Demonstrating that conservation need not replicate tradition, Gareth Hoskins has restored and converted a Grade B listed stone bobbin mill and created a glass and timber entrance lobby and landscaped garden.
The mill lies on the south bank of the River Earn in Perthshire, at the far end of Loch Earn. Once used for manufacturing bobbins, with lathes turned by a water wheel, the building had become derelict, its wheel, mill-race and leat had gone. The stonework needed rebuilding and pointing throughout and the roof was rotten and sagging. The client wanted to turn it into a house and a holiday flat which could be combined to form a single unit.
The three-storey mill, T-shaped in plan, is wedged tightly into the river bank with access at ground floor level from a track which passes alongside, sheltered by a rich beech hedge; the basement is at river level. Conservation officers and planners were involved in the restoration, which included lime-mortar pointing, a new roof and new floors with massive joists to match the originals and the replacement of the original windows matching the very delicate astragal mouldings. Large new window openings have been formed in the stone walls to let light into interior spaces and open new views to the river.
The mill's T-shaped form naturally lent itself to subdivision - the shorter leg of the T as the flat and the longer leg as the house. The difficulties lay in circulation - both units needed separate staircases. The key to the economical re-planning of the interior is the new entrance lobby which slides neatly in at the junction of the two wings and is covered by an oversailing lead extension of the main pitched roof. It gives shared access to two entrance doors at ground-floor level.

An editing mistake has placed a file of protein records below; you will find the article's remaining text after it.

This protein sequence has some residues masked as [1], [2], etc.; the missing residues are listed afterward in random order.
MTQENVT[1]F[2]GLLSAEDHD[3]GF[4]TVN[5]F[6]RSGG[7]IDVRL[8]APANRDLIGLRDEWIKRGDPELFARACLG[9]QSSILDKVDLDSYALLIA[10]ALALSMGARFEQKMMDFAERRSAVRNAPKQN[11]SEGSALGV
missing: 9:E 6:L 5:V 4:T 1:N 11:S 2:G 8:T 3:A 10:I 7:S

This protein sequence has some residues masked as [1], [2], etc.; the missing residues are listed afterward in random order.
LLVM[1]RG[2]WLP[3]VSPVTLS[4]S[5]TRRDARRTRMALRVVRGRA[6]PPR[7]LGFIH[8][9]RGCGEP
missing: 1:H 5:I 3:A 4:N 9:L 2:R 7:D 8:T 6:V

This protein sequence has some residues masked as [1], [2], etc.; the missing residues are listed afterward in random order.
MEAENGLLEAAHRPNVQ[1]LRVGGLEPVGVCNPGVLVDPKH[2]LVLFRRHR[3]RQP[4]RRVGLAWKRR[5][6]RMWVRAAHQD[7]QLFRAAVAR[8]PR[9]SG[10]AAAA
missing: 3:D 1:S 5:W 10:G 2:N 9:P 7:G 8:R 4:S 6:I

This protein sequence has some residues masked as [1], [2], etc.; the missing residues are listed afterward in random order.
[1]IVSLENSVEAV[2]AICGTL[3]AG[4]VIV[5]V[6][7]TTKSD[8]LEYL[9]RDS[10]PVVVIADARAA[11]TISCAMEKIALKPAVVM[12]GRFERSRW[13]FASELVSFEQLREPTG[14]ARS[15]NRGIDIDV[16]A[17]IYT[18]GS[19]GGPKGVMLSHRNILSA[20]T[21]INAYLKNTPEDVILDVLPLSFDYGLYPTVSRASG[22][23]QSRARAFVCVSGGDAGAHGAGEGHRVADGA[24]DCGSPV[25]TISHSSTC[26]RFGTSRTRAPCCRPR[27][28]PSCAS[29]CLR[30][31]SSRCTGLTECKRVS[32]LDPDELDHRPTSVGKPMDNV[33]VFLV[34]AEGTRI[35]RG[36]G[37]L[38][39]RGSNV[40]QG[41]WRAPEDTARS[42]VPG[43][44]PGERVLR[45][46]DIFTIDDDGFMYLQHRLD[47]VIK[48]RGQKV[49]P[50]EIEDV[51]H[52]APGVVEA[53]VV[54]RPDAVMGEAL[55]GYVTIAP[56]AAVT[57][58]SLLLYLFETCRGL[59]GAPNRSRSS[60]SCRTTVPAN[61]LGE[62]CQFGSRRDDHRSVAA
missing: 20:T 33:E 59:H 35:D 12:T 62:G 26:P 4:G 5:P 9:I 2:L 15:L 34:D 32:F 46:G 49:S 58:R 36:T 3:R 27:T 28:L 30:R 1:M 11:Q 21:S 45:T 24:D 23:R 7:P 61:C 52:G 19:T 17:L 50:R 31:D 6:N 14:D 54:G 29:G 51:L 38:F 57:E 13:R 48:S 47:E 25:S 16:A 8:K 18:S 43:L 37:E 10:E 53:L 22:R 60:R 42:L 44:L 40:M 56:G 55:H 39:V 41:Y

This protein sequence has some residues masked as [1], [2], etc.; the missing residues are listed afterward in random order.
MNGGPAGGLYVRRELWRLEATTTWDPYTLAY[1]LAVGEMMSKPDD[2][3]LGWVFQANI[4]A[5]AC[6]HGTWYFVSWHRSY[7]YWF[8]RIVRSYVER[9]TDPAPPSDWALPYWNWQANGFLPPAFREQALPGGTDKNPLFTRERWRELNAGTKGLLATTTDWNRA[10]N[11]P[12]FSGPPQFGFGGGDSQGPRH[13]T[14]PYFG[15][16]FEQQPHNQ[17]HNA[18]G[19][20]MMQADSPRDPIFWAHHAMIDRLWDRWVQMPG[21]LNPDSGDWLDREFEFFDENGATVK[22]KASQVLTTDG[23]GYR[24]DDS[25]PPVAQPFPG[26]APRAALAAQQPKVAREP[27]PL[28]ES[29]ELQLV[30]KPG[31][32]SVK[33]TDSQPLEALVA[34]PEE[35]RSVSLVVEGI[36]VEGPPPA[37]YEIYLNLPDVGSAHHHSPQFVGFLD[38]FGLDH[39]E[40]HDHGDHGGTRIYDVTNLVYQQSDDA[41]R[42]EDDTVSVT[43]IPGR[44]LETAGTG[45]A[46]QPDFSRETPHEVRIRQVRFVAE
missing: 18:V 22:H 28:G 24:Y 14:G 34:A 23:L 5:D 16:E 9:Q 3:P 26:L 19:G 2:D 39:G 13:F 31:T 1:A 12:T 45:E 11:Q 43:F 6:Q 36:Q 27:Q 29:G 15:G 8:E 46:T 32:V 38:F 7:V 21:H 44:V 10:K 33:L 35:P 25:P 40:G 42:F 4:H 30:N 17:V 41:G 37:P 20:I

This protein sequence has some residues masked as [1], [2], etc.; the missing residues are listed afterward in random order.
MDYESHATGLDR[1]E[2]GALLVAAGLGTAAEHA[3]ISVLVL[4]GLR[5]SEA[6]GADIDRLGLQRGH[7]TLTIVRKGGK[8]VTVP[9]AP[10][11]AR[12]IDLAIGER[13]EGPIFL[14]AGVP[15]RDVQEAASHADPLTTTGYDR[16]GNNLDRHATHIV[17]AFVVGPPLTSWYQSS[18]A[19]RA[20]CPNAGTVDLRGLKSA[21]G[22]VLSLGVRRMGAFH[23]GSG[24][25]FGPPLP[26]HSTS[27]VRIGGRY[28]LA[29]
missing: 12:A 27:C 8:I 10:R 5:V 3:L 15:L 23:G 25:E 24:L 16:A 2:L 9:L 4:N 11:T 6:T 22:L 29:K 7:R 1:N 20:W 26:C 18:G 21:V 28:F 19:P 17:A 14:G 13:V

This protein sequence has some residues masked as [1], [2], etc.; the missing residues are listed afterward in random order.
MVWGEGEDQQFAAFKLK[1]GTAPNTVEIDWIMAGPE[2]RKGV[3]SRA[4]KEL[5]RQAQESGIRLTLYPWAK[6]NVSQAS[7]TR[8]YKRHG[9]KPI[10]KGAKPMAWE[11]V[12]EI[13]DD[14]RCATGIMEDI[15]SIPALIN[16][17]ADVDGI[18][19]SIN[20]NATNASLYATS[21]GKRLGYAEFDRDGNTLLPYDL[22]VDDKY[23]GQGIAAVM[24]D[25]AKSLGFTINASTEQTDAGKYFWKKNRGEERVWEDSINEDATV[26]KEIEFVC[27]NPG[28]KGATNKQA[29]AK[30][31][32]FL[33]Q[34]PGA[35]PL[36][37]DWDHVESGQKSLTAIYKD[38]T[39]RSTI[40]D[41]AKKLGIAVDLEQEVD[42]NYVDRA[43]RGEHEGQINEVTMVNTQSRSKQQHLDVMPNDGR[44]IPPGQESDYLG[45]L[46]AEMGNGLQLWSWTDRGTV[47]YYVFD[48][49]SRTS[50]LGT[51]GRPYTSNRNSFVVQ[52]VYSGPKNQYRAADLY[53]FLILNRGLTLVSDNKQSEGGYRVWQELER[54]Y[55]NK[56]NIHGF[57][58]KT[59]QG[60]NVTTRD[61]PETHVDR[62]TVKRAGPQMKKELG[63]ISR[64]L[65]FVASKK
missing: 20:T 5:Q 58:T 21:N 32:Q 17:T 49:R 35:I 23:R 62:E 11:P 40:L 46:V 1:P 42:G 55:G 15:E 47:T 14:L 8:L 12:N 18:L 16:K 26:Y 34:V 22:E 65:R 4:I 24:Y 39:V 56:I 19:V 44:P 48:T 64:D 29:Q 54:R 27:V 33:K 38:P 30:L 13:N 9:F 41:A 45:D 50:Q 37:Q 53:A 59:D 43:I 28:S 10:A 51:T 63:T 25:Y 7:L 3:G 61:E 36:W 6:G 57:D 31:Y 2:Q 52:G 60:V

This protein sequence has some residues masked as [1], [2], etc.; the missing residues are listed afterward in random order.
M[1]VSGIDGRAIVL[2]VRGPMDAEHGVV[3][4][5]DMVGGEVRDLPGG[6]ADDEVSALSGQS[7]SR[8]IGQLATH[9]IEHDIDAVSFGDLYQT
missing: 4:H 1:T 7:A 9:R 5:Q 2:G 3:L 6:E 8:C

From the main track a boarded walkway above basement level gives access to the lobby. Below it is a store for bicycles and garden furniture.
The lobby is clad with vertical cedar boarding which is also used to replace the original mill door alongside it. A delicate glass corner window is set within the cedar boarding, emphasising the heavy sweep of the roof. It is positioned at low level to give views of the river for those sitting on the lobby bench to change their walking boots.
The flat entrance door leads to a living area and a small bathroom, with a staircase to a bedroom on the first floor. The house entrance leads to a large living area which occupies the whole of the ground floor with windows on three sides. The open-riser staircases to the basement, a kitchen and additional living area, and to the first floor, are set between a new fireplace wall and the exposed stonework of the original central wall. They have open risers to let light into the basement. Two bedrooms and a bathroom on the first floor are reached by a lobby which also gives access to the bedroom of the flat when the building is to be used as a single unit.